On the campus of Sant Kabir ITI in Fazilka were trolleys loaded with household items. A cow was tied to a tree, villagers rested on cots, and children played or cried. The college, closed until further orders, is now a relief camp.
But of the 270 people it accommodated from a number of villages, many either returned home later in the day or said they would go back soon. More than twice that number have stayed back in any case.
Said Piyar Kaur, who is in her 60s, “You are asked to pack your bags and leave your homes within three hours . How can anybody decide what to take along and what to leave behind at such short notice?” And Bimla Rani of Mohar Khewa said, “We who have come are 14 members of three families. As many families are staying back. Who will take care of our animals?”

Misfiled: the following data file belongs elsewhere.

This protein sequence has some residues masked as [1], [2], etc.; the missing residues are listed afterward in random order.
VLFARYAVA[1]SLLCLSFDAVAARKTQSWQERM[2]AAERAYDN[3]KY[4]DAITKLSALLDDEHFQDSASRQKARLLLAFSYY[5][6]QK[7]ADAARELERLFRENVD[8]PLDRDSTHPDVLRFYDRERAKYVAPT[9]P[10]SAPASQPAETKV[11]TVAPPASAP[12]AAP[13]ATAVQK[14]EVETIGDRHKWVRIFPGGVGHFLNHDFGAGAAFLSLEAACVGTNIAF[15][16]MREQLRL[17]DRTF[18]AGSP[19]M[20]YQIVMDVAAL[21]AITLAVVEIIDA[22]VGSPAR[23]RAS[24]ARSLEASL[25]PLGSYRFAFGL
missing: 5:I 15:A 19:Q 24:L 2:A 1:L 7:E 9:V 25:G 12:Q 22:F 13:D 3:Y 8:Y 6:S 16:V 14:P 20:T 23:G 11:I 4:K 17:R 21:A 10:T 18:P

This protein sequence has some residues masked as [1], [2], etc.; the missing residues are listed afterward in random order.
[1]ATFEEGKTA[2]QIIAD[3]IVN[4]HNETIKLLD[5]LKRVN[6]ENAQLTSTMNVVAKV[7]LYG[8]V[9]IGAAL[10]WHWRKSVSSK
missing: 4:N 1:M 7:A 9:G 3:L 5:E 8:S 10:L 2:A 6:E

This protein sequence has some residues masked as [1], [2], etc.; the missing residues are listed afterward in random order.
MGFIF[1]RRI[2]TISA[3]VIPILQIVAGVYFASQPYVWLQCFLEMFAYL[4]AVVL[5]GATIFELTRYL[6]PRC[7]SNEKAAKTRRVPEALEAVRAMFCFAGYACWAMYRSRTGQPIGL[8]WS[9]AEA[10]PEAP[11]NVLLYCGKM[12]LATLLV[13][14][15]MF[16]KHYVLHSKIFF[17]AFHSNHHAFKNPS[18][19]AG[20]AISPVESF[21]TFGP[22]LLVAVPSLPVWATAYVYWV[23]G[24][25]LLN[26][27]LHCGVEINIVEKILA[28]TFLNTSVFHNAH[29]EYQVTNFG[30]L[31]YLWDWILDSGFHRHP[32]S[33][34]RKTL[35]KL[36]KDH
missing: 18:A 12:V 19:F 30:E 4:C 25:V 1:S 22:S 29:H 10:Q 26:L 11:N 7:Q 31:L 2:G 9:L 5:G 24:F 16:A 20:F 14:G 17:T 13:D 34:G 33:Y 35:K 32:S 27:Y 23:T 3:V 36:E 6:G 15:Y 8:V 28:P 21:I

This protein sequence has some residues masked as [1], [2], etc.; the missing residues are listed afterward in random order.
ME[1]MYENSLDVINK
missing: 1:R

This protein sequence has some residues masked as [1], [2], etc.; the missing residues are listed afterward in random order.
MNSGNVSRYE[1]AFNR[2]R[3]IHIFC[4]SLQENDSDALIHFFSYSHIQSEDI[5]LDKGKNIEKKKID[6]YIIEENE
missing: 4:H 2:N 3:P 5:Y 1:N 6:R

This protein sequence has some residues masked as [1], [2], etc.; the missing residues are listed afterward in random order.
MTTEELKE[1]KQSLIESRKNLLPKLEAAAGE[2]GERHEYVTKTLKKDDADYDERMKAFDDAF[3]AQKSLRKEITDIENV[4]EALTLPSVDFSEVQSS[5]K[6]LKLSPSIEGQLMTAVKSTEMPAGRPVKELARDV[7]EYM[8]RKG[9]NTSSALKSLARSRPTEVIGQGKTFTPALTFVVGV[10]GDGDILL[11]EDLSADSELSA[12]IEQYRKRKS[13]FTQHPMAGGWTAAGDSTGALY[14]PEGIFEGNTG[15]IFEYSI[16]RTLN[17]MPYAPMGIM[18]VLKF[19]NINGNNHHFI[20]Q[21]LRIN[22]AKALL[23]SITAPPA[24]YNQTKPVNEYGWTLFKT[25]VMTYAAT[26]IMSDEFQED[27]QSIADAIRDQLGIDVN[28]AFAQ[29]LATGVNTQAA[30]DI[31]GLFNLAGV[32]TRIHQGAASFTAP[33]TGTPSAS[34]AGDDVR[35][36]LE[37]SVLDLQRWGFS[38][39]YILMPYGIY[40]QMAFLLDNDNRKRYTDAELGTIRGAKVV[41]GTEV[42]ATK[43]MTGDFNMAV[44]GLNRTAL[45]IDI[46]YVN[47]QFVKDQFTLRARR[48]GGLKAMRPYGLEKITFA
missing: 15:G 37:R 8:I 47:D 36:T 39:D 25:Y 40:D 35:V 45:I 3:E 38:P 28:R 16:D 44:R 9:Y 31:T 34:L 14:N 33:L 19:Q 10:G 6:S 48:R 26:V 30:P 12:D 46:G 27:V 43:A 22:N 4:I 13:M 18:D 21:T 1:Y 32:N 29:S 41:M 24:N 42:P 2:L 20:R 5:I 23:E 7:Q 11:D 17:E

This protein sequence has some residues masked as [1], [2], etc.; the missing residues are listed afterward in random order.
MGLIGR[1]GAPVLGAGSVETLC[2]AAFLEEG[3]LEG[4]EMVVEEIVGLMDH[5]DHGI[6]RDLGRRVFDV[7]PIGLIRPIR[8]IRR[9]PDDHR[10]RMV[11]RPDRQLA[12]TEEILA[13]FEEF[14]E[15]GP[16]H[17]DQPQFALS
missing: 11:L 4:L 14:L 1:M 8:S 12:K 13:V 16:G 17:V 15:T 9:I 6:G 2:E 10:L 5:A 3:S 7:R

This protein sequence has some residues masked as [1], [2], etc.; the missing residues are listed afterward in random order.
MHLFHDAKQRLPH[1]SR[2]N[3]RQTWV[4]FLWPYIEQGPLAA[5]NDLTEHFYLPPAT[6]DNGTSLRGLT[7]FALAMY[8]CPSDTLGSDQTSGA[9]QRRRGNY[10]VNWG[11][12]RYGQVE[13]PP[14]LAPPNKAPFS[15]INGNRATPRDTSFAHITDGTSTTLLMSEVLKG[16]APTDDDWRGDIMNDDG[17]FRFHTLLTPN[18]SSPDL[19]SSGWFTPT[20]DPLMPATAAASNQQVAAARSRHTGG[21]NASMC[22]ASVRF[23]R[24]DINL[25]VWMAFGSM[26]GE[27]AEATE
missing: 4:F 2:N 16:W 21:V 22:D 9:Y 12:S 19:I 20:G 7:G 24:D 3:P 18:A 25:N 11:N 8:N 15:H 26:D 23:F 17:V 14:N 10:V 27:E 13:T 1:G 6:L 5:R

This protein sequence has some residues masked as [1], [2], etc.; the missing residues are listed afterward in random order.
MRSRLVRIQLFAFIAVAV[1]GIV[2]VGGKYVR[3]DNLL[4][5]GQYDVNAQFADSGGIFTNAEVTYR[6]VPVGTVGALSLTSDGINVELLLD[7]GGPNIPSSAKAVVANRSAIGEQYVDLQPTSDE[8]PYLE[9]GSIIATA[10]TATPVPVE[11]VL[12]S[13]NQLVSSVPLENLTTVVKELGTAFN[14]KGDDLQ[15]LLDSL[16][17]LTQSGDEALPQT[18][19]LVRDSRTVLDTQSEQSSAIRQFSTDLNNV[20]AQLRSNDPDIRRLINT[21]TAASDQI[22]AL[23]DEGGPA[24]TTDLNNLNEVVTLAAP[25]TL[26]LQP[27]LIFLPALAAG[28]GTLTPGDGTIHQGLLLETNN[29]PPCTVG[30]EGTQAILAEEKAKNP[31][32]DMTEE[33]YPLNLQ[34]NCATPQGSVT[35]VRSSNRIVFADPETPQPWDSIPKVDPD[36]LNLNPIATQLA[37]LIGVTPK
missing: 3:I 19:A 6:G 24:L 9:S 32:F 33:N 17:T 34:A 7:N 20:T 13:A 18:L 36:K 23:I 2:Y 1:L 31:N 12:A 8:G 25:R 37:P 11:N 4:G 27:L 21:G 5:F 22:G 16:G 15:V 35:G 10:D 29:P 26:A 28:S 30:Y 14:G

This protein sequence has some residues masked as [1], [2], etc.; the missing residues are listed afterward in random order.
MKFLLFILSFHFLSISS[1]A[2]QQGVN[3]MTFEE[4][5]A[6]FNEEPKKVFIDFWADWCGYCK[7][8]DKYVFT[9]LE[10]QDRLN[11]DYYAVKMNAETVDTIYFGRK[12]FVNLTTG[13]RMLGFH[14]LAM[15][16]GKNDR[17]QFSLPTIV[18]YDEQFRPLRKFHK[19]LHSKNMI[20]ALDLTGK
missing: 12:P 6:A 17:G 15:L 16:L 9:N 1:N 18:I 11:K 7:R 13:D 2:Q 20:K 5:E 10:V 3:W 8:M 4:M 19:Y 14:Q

Kulwant Kaur’s four-month-old son was crying. “He is feeling out of place. He misses his father and grandfather back home.”
In a camp for villagers of Theh Kalandar, Laluwala and Chuarwala, one resident said, “Since nothing has happened, we may go back to our homes by tomorrow.”
In Amritsar, too, few went to relief camps and those who did wanted to return. At a camp at Bhakna village, no one had arrived till evening . “We hope we will get some guests towards the evening. We will stay here even if two people come,” said Amarjit Singh, nodal officer.
In the hall of Gurdwara Baba Bhuda in Satha village of Tarn Taran, 200 villagers are taking shelter. “Who wants to live in a relief camp? We will go back to our homes as soon as this trouble ends,” said Gurbachan Kaur.
Attari MLA Gulzar Singh Ranike, an SAD minister, said, “People are not ready to leave their villages. We had been
trying to convincing them to come to relief camps. But most of them have been staying home and sending women and children to their relatives. Thus we have decided to provide them food at their homes as there are no women to cook.”